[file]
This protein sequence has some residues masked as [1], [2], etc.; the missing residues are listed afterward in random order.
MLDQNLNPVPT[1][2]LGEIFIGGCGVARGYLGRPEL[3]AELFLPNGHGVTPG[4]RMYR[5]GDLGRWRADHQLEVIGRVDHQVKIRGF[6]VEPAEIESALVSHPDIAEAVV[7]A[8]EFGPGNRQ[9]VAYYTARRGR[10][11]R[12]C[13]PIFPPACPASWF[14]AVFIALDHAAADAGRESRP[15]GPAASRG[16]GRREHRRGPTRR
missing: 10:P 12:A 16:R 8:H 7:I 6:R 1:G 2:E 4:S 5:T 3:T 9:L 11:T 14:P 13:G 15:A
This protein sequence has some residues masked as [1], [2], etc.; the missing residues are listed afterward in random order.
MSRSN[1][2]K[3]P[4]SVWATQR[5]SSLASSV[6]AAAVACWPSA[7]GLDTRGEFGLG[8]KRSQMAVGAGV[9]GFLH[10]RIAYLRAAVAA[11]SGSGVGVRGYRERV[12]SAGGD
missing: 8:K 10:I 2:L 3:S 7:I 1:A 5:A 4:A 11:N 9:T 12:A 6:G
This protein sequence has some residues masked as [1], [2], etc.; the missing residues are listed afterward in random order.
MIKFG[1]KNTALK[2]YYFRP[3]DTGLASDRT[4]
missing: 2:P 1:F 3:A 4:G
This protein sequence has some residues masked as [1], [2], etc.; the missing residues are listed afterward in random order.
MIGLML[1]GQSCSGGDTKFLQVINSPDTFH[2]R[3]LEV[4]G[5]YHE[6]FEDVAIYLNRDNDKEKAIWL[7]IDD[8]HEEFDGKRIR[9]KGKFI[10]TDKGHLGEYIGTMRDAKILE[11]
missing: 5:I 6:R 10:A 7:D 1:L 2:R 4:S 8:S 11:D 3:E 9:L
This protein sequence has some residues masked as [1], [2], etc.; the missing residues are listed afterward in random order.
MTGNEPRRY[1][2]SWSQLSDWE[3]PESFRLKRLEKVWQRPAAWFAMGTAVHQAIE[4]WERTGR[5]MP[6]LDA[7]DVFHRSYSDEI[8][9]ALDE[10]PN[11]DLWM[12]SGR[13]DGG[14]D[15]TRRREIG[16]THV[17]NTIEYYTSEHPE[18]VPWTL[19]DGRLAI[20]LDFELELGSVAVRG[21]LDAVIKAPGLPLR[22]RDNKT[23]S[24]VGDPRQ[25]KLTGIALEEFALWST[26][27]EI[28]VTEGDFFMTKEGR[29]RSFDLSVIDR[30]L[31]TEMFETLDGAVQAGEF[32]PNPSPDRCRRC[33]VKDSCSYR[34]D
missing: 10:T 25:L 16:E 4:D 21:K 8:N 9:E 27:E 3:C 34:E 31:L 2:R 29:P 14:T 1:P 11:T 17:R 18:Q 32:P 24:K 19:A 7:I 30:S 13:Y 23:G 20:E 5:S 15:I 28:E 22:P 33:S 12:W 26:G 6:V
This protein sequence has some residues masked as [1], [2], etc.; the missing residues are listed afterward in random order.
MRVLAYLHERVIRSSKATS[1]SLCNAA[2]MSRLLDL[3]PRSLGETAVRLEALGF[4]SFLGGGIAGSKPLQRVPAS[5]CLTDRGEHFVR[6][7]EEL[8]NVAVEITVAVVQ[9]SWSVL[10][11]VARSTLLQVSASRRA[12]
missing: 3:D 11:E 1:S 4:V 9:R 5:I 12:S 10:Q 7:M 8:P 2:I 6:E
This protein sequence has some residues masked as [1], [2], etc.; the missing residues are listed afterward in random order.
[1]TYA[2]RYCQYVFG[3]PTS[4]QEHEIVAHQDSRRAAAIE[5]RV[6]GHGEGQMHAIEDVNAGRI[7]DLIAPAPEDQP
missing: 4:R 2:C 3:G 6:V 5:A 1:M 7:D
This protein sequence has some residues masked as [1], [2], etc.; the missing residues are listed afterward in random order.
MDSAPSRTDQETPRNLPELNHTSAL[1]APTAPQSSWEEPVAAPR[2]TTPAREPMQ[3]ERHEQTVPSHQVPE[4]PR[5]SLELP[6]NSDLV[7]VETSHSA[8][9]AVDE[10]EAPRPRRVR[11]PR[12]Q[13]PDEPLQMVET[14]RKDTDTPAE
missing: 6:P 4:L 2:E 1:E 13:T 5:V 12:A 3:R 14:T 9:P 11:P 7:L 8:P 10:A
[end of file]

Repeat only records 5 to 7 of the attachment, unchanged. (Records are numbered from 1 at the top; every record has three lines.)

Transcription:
This protein sequence has some residues masked as [1], [2], etc.; the missing residues are listed afterward in random order.
MTGNEPRRY[1][2]SWSQLSDWE[3]PESFRLKRLEKVWQRPAAWFAMGTAVHQAIE[4]WERTGR[5]MP[6]LDA[7]DVFHRSYSDEI[8][9]ALDE[10]PN[11]DLWM[12]SGR[13]DGG[14]D[15]TRRREIG[16]THV[17]NTIEYYTSEHPE[18]VPWTL[19]DGRLAI[20]LDFELELGSVAVRG[21]LDAVIKAPGLPLR[22]RDNKT[23]S[24]VGDPRQ[25]KLTGIALEEFALWST[26][27]EI[28]VTEGDFFMTKEGR[29]RSFDLSVIDR[30]L[31]TEMFETLDGAVQAGEF[32]PNPSPDRCRRC[33]VKDSCSYR[34]D
missing: 10:T 25:L 16:E 4:D 21:K 8:N 9:E 27:E 3:C 34:E 31:L 2:R 29:P 14:T 1:P 11:T 17:R 18:Q 32:P 24:K 19:A 7:I 30:S 13:Y 23:G 20:E 5:S 15:I 28:E 22:P 33:S 12:W 26:G 6:V
This protein sequence has some residues masked as [1], [2], etc.; the missing residues are listed afterward in random order.
MRVLAYLHERVIRSSKATS[1]SLCNAA[2]MSRLLDL[3]PRSLGETAVRLEALGF[4]SFLGGGIAGSKPLQRVPAS[5]CLTDRGEHFVR[6][7]EEL[8]NVAVEITVAVVQ[9]SWSVL[10][11]VARSTLLQVSASRRA[12]
missing: 3:D 11:E 1:S 4:V 9:R 5:I 12:S 10:Q 7:M 8:P 2:I 6:E
This protein sequence has some residues masked as [1], [2], etc.; the missing residues are listed afterward in random order.
[1]TYA[2]RYCQYVFG[3]PTS[4]QEHEIVAHQDSRRAAAIE[5]RV[6]GHGEGQMHAIEDVNAGRI[7]DLIAPAPEDQP
missing: 4:R 2:C 3:G 6:V 5:A 1:M 7:D